Sunday, July 20, 2008

He's back...on 60 Minutes

On July 20, "60 Minutes" brought back Kanzius and the hot dog, and included a fluorescent light.

Refer to
Fool born every minute? Lesley Stahl's shameful piece on Kanzius.

Note how the question about whether or not the adjoining tissue was damaged was answered.

The website noted:

This segment about John Kanzius, who invented a machine that kills cancer cells with radio waves, was a rerun. It originally aired in three months ago. But shortly after the show aired on the East Coast, there were so many searches for "John Kanzius," "John Kansas" and "Kanzius machine" that Google labeled the trend "volcanic."

IPBiz makes two points:

#1. Although the basic propositions of the July 20 show were previously presented in the April 13 show, the details of the presentation had changed somewhat.

#2. Although the searching trend on July 20 may have been volcanic, there was no upsurge of hits to IPBiz posts on Kanzius on July 20. If a site is on the 100th page of a Google search, few people will read the site. In this case, Google itself may have controlled the perceptions of what people have of the Kanzius work.

An IPBiz reader wrote of the 20 July show -->

I just saw the 60 Minutes. I just kept thinking:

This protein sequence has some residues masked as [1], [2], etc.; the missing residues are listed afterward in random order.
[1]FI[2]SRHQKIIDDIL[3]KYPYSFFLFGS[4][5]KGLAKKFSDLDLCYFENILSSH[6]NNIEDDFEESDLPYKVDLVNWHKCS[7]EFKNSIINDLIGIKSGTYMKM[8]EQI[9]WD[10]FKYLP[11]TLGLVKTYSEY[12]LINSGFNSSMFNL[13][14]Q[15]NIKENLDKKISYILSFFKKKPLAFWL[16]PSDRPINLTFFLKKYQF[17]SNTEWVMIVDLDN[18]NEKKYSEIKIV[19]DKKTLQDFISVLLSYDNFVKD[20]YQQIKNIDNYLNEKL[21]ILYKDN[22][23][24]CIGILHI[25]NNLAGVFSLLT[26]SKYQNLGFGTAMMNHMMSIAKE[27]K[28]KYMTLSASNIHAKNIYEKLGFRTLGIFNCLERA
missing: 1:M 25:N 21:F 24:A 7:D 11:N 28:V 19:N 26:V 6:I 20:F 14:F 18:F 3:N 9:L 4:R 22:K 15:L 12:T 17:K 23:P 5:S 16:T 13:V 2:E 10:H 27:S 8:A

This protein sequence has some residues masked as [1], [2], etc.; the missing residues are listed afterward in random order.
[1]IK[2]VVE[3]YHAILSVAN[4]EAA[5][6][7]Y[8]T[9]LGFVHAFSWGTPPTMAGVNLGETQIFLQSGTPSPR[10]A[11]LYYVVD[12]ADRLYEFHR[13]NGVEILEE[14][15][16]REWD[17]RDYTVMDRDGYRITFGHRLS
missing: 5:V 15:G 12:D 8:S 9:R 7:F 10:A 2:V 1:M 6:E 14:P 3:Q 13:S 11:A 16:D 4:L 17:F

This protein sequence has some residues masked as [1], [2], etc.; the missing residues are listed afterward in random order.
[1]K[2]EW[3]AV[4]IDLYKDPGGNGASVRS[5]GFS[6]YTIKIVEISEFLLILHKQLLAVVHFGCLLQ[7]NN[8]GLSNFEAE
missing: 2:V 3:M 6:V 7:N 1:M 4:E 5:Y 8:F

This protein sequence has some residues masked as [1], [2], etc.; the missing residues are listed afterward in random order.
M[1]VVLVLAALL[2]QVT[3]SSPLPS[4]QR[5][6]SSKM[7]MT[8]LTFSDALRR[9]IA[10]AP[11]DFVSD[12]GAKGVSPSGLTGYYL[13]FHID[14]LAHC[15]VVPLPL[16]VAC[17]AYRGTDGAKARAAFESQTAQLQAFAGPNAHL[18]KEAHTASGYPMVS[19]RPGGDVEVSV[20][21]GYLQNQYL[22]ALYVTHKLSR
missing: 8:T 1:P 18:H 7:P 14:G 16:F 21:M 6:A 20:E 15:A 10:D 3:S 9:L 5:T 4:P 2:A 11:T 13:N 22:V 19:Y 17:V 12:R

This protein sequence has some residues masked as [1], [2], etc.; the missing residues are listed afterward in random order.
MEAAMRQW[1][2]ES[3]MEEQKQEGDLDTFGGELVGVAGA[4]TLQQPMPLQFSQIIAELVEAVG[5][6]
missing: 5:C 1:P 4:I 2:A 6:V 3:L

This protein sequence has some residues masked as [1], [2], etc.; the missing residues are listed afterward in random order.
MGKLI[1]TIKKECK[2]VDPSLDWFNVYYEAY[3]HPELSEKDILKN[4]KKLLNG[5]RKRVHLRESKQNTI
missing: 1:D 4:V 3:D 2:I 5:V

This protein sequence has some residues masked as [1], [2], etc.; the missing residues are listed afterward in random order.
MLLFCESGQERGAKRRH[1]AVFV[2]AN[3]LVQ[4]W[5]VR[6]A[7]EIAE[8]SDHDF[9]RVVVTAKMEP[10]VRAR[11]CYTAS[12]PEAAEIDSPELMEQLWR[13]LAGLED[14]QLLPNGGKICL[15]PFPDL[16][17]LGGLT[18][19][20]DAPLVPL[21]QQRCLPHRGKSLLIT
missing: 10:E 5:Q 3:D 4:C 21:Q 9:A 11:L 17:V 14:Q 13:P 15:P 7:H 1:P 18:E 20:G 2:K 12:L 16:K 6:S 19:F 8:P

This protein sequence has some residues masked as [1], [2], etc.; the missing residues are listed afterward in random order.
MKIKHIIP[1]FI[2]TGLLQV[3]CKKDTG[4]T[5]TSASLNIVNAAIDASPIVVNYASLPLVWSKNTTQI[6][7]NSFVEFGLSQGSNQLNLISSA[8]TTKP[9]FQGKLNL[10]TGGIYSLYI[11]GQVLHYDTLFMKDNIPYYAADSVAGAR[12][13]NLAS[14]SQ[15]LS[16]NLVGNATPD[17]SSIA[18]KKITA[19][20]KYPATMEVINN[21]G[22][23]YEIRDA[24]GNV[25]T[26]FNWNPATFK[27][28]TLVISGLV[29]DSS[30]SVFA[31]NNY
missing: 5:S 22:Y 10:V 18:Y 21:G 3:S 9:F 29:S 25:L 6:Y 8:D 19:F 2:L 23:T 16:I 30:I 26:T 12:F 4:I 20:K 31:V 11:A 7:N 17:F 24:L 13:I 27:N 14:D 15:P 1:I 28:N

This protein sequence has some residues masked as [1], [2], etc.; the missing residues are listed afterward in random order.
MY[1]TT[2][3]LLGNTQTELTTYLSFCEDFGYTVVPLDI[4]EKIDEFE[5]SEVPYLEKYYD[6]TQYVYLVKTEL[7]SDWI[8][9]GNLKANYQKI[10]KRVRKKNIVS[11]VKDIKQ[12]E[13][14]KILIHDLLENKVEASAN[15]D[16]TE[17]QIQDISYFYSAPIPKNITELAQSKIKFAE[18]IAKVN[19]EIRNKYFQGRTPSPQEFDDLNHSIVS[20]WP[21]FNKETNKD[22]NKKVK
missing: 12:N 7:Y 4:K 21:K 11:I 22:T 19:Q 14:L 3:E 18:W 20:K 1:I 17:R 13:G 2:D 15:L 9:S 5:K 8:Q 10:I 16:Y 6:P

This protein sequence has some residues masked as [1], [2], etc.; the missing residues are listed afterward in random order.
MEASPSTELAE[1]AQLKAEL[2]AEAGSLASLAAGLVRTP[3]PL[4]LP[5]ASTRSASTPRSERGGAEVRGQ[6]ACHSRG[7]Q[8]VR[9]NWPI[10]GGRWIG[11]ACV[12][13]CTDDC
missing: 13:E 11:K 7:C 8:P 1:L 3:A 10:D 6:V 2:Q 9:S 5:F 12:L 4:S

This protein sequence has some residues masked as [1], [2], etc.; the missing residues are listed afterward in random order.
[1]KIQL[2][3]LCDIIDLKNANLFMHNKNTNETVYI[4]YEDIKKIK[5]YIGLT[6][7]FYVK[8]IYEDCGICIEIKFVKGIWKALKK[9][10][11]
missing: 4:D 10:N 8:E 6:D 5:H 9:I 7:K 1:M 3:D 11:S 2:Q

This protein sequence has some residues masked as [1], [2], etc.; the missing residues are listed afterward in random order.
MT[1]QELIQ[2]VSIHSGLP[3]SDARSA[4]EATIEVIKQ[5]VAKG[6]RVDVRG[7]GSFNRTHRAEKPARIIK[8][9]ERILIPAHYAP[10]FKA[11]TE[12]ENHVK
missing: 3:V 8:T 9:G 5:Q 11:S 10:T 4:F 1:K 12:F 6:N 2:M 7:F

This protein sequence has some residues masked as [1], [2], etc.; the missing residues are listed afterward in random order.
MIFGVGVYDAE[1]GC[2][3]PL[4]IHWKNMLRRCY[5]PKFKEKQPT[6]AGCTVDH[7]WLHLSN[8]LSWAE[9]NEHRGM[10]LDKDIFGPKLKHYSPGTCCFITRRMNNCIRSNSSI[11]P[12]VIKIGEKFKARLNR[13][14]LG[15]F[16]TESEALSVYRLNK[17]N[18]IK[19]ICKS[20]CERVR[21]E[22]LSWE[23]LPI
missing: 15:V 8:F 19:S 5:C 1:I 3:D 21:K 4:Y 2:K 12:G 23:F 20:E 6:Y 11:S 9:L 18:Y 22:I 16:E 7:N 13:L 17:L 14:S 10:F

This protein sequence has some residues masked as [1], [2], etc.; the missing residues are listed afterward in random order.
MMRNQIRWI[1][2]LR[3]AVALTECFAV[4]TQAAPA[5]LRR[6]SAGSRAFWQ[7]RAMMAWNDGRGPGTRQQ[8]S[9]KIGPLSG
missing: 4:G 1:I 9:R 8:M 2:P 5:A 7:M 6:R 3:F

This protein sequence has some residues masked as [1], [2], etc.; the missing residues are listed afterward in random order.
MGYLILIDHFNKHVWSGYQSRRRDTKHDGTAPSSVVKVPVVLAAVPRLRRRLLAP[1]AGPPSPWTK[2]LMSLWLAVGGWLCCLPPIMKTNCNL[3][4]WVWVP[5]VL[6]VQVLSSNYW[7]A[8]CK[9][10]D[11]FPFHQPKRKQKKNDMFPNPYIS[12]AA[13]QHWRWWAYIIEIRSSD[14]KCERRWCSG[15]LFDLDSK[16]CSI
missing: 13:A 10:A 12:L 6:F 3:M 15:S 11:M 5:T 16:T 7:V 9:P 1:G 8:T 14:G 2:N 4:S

a) in the hot dog experiment, he injects copper sulfate (ie, not a
metal), and then appears to insert a thermocouple into the solution-so
the thermocouple is being heated!!!
b) I have to wonder if he is heating the water, not just the
c) In SWNTs, there are metal and semiconducting versions...and
they are very difficult to separate. So many of the carbon tubes may
not be heating, because they are semiconducting. (Smalley would have
known this, and thus he was skeptical at first.)
d) And, the medical (liver cancer) guy shows a bogus video, "here is
how the gold nanoparticles with antibodies work", and shows the cells
dying, etc. At least at the end of this segment, he admitted it was
"science fiction" for now.

IPBiz notes that the "gold nanoparticles" used were actually simply colloidal gold,
which has been around for a long time. Nobody is going to be sticking carbon
nanotubes in humans any time in the near future.

See also

Will "60 Minutes" be selling a print edition at the supermarket checkout?


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